Oftern used over longer-term data, sequential patterns are a useful method for identifying trends, or regular occurrences of similar events. For example, with customer data you can identify that customers buy a particular collection of products together at different times of the year. In a shopping basket application, you can use this information to automatically suggest that certain items be added to a basket based on their frequency and past purchasing history.
Related to most of the other techniques (primarily classification and prediction), the decision tree can be used either as a part of the selection criteria, or to support the use and selection of specific data within the overall structure. Within the decision tree, you start with a simple question that has two (or sometimes more) answers. Each answer leads to a further question to help classify or identify the data so that it can be categorized, or so that a prediction can be made based on each answer.
Figure 4 shows an example where you can classify an incoming error condition.
Decision trees are often used with classification systems to attribute type information, and with predictive systems, where different predictions might be based on past historical experience that helps drive the structure of the decision tree and the output.
In practice, it’s very rare that you would use one of these exclusively. Classification and clustering are similar techniques. By using clustering to identify nearest neighbors, you can further refine your classifications. Often, we use decision trees to help build and identify classifications that we can track for a longer period to identify sequences and patterns.
Within all of the core methods, there is often reason to record and learn from the information. In some techniques, it is entirely obvious. For example, with sequential patterns and predictive learning you look back at data from multiple sources and instances of information to build a pattern.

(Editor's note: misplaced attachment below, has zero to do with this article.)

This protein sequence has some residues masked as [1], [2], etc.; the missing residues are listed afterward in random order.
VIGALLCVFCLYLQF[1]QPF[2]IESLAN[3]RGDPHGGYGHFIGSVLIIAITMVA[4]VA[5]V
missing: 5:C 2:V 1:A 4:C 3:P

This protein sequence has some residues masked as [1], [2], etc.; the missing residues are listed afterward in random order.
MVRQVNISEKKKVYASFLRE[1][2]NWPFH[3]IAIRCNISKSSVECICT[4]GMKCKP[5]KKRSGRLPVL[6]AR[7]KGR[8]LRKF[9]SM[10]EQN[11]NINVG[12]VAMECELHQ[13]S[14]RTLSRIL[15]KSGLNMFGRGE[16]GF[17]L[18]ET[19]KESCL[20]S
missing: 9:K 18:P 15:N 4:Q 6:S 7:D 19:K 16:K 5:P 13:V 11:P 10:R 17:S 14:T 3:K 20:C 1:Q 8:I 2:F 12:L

In others, the process might be more explicit. Decision trees are rarely built one time and are never forgotten. As new information, events, and data points are identified, it might be necessary to build more branches, or even entirely new trees, to cope with the additional information.
You can automate some of this process. For example, building a predictive model for identifying credit card fraud is about building probabilities that you can use for the current transaction, and then updating that model with the new (approved) transaction. This information is then recorded so that the decision can be made quickly the next time.
Data mining itself relies upon building a suitable data model and structure that can be used to process, identify, and build the information that you need. Regardless of the source data form and structure, structure and organize the information in a format that allows the data mining to take place in as efficient a model as possible.
Consider the combination of the business requirements for the data mining, the identification of the existing variables (customer, values, country) and the requirement to create new variables that you might use to analyze the data in the preparation step.
You might compose the analytical variables of data from many different sources to a single identifiable structure (for example, you might create a class of a particular grade and age of customer, or a particular error type).
Depending on your data source, how you build and translate this information is an important step, regardless of the technique you use to finally analyze the data. This step also leads to a more complex process of identifying, aggregating, simplifying, or expanding the information to suit your input data (see Figure 5).
Your source data, location, and database affects how you process and aggregate that information.
Building on an SQL database is often the easiest of all the approaches. SQL (and the underlying table structure they imply) is well understood, but you cannot completely ignore the structure and format of the information. For example, when you examine user behavior in sales data, there are two primary formats within the SQL data model (and data-mining in general) that you can use: transactional and the behavioral-demographic.
When you use InfoSphere Warehouse, creating a behavioral-demographic model for the purposes of mining customer data to understand buying and purchasing patterns involves taking your source SQL data based upon the transaction information and known parameters of your customers, and rebuilding that information into a predefined table structure. InfoSphere Warehouse can then use this information for the clustering and classification data mining to get the information you need. Customer demographic data, and sales transaction data can be combined and then reconstituted into a format that allows for specific data analysis, as shown in Figure 6.